Medical Bankruptcies are Still a Problem, Here's What to Expect

The Affordable Care Act may give more people access to health insurance, but experts don’t expect it to help solve a major problem in this country: medical bankruptcies.

According to a 2013 study by NerdWallet Health, unpaid medical bills are expected to be the No.1 cause of bankruptcy filings, surpassing both credit card and mortgage debt.

But medical bankruptcy doesn’t just happen to the uninsured. In fact, research shows that many people who file for bankruptcy due to exorbitant medical costs have existing health insurance.

“It’s not just the medical bills it’s really everything around the bills that insurance won’t cover,” says Ethan Austin, co-founder of Internet-based fundraising service GiveForward. He says 78% of people that file for medical bankruptcy had insurance.

He gives the example of a breast cancer patient, citing out-of-pocket costs for a year of treatment coming in around $8,500 to cover things like co-pays, co-insurance and travel to and from the medical facility. The figure doesn’t include lost wages, day care and other expenses associated with treatment. Add a high deductible health insurance plan to the mix, which is what many Americans have, and it’s not surprising people are struggling with mounting medical costs.

Prior to the start of the ACA’s enrollment season on Oct. 1, health insurance was mainly tied to employment. The protracted recession pushed millions of of people out of the workforce without insurance. Sure they could use COBRA for coverage, but the costs associated with that insurance makes it prohibitive to many, particularly the recently laid off.

“Medical expenses have been growing at a rate well above inflation,” says Rocket Lawyer On Call attorney Mazyar Hedayat. “Starting in about 2007/2008, medical expenses went from being a primary component of a lot of cases to becoming the dominate factor in consumer.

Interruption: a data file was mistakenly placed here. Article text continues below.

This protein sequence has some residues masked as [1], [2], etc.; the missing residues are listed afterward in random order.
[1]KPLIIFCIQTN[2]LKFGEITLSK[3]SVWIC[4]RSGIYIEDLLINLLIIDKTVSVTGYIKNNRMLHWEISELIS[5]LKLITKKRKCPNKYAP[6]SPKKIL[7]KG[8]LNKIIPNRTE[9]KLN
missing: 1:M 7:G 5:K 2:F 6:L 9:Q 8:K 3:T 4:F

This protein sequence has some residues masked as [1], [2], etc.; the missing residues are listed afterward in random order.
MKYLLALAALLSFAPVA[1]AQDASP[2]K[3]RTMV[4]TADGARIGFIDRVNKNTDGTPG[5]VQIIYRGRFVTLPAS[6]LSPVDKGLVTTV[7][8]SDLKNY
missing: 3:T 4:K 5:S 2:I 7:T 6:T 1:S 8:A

When it comes to medical bankruptcy, consumers need to look at it the same way they would for personal bankruptcy, which means their credit will take a hit for as long as 10 years depending on the type they file. Consumers can either file for Chapter 7, which is when assets go into liquidation and the debts are wiped out, or Chapter 13, which reorganizes the debt into a repayment plan.

“The less likely a repayment plan is feasible given your income, the more likely it will be that you file under Chapter 7,” says Chas Rampenthal, LegalZoom general counsel and legal life coach . He says consumers going the Chapter 7 route may be able to file bankruptcy over certain debt but not all of it.

“It is possible to not try and discharge a home mortgage and only discharge medical bills or credit card debt. Generally you have to make the court aware of all your debt and you will have to use what is known as a reaffirmation agreement to waive the discharge of that debt.”

Experts say filing for bankruptcy should be a last resort, and suggest cash-strapped patients try to negotiate with the hospital, seek out help from federal and state entities and look for creative ways to raise money.

But don’t wait too long and end up owing a lot more. “People don’t want to stiff their doctor so they will hang in there as long as they can,” says Hedayat. “I often find people have years and years’ worth of compounded medical expenses.”

For consumers who do decide to file for bankruptcy because of medical debt, Rampenthal says it’s imperative that the problem or problems that caused the bankruptcy are fixed.  If the filing is because of medical costs, it may be good ideas to wait to all those expenses are done with before filing.

“When your debts are discharged, you get a ‘clean slate’ to start over financially,” says Rampenthal.  “If you immediately fall into the same habits that got you into the debt in the first place, you could end up back in debt – only this time you will not have the ability to file for bankruptcy.”